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Microgreens are Huge in Salads

With microgreens, less is more.
Their big flavors intrigue chefs.

hands holding microgreens, image
Photo caption
California pioneered the trend of using micrgreens in salads.

"California," wrote food historian Jonathan Leonard 30 years ago, "is the only place where truck drivers eat fresh salads without fear of being considered effete." Theories abound about why salads have always been popular in California, especially since, in most parts of the country, they were disdained by all but the affluent. Perhaps this open palate stems from the same adventurous spirit that drew people to the gold mines, or perhaps from the diverse mix of immigrants, many hailing from Asia and the Mediterranean, who settled here, bringing along a positive attitude toward vegetables in general. What we do know is that the Golden State's love of greens is not new. More than a century ago, a visitor to California dubbed it "the Land of Salads."

Two early inventions in the salad category—crab Louis and green goddess dressing—were the inspirations of San Francisco restaurants Solari's and the Palace Hotel, while Hollywood's Brown Derby takes credit for assembling the first cobb salad in 1926. The rest of the country seemed content with the ubiquitous, yawn-provoking chunk of iceberg, with opportunities for variety confined to the choice of dressing.

Meanwhile, Californians were busy discovering that there were many other salad greens out there and that they possessed a startling attribute: flavor. For California chefs and home cooks, the salad bowl became a culinary playground, tantalizing tumbles of bitter and tangy, of sweet, spicy, peppery. Beginning in the 1970s, words like arugula, mesclun, radicchio, and lamb's lettuce slipped into the language, and the insistence on fresh, local produce became a hallmark of California cuisine.

Restaurant and consumer demand profoundly changed the salad mix cultivated by California growers, big and small. The 150-mile-long Salinas Valley, known as "the Salad Bowl of the World," has supplied lettuce greens to the whole country since the 1920s. Sometime in the '80s, growers responded to the ever greening market by diversifying production on a large scale. Some of the first prewashed and bagged mixed baby greens came from the Salinas Valley in the mid-1980s.

According to Connie Quinlan, executive director of Monterey County Agriculture Education, this growing market resulted in gross sales of about $400 million in 2000, with the once-exotic radicchio, leaf lettuces, and spring mix all figuring among the valley's lucrative crops.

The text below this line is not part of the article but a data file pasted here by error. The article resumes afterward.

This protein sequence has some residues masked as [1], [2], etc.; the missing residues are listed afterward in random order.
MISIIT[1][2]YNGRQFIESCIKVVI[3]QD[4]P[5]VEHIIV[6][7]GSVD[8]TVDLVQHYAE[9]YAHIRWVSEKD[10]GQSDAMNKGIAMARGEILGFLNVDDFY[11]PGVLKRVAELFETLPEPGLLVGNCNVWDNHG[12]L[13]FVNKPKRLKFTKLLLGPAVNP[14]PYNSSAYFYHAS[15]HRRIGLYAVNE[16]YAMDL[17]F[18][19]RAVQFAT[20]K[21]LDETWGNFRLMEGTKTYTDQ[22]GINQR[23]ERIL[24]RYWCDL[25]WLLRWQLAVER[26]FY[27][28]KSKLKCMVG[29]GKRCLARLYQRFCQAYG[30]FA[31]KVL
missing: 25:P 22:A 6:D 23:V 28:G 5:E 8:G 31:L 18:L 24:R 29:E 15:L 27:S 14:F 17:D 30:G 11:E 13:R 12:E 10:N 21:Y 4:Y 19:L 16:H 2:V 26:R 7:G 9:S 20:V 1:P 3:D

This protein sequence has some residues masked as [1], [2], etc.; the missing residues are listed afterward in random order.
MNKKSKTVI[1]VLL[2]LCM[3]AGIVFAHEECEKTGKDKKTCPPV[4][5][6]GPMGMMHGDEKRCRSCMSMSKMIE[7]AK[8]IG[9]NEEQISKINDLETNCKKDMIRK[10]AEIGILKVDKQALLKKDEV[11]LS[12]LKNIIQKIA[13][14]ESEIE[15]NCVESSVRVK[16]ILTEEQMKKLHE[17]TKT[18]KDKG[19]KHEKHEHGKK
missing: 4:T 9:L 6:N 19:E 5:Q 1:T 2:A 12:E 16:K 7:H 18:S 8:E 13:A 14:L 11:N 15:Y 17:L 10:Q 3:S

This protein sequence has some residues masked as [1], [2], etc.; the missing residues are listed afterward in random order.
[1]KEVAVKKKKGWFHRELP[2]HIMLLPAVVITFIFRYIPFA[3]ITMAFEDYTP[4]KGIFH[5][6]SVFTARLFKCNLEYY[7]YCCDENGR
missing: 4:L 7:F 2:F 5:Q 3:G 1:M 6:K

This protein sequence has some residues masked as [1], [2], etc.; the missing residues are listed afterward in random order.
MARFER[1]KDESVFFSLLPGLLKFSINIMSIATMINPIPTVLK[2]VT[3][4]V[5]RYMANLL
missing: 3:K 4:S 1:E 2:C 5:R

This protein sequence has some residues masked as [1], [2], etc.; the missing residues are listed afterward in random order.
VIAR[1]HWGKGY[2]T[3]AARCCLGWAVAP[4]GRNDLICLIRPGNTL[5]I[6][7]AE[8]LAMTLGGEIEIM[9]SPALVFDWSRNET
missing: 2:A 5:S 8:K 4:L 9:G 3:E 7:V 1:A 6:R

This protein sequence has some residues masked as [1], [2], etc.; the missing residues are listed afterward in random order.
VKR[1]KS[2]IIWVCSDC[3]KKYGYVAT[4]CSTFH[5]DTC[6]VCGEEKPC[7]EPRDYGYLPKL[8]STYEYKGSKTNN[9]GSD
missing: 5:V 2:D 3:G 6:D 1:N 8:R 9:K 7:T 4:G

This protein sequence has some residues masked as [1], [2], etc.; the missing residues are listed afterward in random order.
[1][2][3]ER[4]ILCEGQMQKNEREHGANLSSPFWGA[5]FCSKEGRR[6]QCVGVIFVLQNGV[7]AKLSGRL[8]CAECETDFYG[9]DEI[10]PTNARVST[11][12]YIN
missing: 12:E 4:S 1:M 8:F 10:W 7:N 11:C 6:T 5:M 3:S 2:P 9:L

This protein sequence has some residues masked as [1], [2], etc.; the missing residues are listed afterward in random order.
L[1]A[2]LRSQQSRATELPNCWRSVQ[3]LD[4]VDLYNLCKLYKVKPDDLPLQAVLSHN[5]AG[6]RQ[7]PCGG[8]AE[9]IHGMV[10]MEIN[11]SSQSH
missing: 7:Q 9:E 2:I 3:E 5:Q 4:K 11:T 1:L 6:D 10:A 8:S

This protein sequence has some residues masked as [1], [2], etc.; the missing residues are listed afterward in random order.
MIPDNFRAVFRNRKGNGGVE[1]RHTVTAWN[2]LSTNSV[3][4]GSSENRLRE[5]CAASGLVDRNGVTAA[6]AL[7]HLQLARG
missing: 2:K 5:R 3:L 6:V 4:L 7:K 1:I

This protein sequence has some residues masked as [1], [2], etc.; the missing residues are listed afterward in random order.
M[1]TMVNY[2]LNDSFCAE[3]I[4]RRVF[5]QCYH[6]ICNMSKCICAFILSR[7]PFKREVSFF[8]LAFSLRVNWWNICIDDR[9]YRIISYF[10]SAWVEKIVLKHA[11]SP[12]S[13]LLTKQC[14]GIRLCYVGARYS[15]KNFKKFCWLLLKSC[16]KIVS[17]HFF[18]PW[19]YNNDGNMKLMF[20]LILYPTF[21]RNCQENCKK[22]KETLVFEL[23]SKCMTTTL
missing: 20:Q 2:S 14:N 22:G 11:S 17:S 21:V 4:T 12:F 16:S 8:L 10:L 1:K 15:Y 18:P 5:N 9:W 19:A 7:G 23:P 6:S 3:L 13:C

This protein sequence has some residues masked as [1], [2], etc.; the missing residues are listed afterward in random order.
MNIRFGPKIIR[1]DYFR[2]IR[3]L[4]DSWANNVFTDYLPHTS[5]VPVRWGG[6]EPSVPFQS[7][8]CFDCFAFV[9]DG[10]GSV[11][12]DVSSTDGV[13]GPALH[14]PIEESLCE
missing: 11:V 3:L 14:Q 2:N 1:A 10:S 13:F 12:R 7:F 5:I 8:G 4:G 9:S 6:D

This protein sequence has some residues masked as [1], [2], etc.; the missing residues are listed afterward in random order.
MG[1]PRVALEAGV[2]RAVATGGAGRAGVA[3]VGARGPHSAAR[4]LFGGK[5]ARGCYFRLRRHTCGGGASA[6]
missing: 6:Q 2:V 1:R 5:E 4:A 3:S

Considering this heritage, it's only natural that California would pioneer the latest trend in the food world—microgreens. These flavorful Lilliputian members of the greens community have been appearing with increasing frequency on today's restaurant menus. I called chef Thomas Keller to ask his opinion about these cute greens.

"Cute?" he stammered. "You know, that's, I mean, people who use the word 'cute' . . ." Keller was too exasperated to finish his sentence. I had just attempted to describe a lovely little cluster of microgreens, like the ones he uses at the French Laundry in Yountville, Calif. But I knew a good scolding when I heard one, even when it was only half unleashed. Turns out, Keller doesn't much care for the term microgreens either ("Sounds like you're in a lab"), although he has tremendous respect for those who grow the intensely flavored greens that have become the new thing for some of the country's most prominent chefs.

Microgreens are filament-thin, delicate plants, the smallest possible incarnation of salad greens, herbs, edible flowers, and leafy vegetables. As a careful reading of trendy menus reveals, micro is huge: Microfennel, microarugula, micro-spinach, microchrysanthemums, and others appear as garnishes, as toppings, or as explosive bursts of flavor.

Keller feels that microgreens offer chefs a lot of flexibility and range in putting together diverse flavor elements. He also likes their ability to provide a different dimensional look. Their impact resides in the realm of the senses: They are surprising, mind-bending, seductive. Definitely not "cute."

A few years ago, the only way to assure a steady supply was to grow them on the property, in the raised beds of the restaurant garden. Then one day about three years ago, Keller got a call from a man named Farmer Jones, whose 75-acre family farm in Huron, Ohio, is called Chef's Garden. When Lee Jones described the array of microgreens and vegetables he grows exclusively for chefs, he got a little scolding of his own.